ruling on Mrs. Martone’s demurrer since Stephanie and the
cross-plaintiffs referred to the prior probate proceeding in
their cross-bills. See Fleming v. Anderson, 187 Va.
788, 794-95, 48 S.E.2d 269, 272 (1948) ("[W]here the
plaintiff refers to another proceeding or judgment, and
specifically bases his right of action, in whole or in part, on
something which appears in the record of the prior case, the
court, in passing on a demurrer to the complaint, will take
judicial notice of the matters appearing in the former

Finally, we address the claim that the circuit
court erred by allowing Mrs. Martone to contest the right of the
grandchildren, great-grandchildren, and unknown heirs to bring
this action after she endorsed the September 6, 1996 order as
"Agreed." That order directed that all interested
persons be made parties to the inter partes probate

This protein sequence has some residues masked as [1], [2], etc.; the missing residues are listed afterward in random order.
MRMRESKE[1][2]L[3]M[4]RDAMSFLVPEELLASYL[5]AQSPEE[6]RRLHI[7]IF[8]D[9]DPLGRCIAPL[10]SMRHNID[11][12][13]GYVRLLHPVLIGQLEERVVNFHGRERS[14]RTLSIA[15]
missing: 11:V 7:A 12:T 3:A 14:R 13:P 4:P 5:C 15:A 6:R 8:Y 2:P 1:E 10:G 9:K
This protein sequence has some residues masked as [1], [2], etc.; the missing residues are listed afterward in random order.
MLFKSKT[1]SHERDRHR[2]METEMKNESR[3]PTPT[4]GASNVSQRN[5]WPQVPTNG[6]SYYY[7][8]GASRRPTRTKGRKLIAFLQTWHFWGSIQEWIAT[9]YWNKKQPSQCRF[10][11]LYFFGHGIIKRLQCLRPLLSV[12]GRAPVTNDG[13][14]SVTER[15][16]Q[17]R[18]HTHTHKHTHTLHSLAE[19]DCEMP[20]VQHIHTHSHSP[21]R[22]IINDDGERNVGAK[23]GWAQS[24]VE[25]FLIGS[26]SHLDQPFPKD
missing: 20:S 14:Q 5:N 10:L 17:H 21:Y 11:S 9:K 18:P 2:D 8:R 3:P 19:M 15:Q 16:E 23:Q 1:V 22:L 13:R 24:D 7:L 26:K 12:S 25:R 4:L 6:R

proceeding. But neither Mrs. Martone nor Dr. Martone’s
children named any additional parties, nor was a guardian ad
litem appointed to represent the interests of minors or
unknown heirs.

We find no merit in this argument. That order
did not identify any persons who needed to be made parties, nor
did it adjudicate whether any particular individual was a
"person interested" in the proceeding. Thus, we
conclude that Mrs. Martone has not taken a position in this case
that is inconsistent with the one that she took when she endorsed
that order.

For these reasons, we will affirm the judgment
of the circuit court.

Record No. 980558 — Affirmed.

Record No. 980581 — Affirmed.

Record No. 980582 — Affirmed.





[1] Dr. Martone’s children are Joseph
C. Martone, Peter W. Martone, Alexander L. Martone, Jr., and
Sharon M. Nelson; his grandchildren, in addition to Stephanie,
are Jeffrey Martone, Lisa Martone, Susan Kelly Martone, Peter W.
Martone, Jr., Michael V. Martone, Justin A. Martone, David R.
Nelson, Jr., Bridgete M. Nelson, Jennifer E. Nelson, Christopher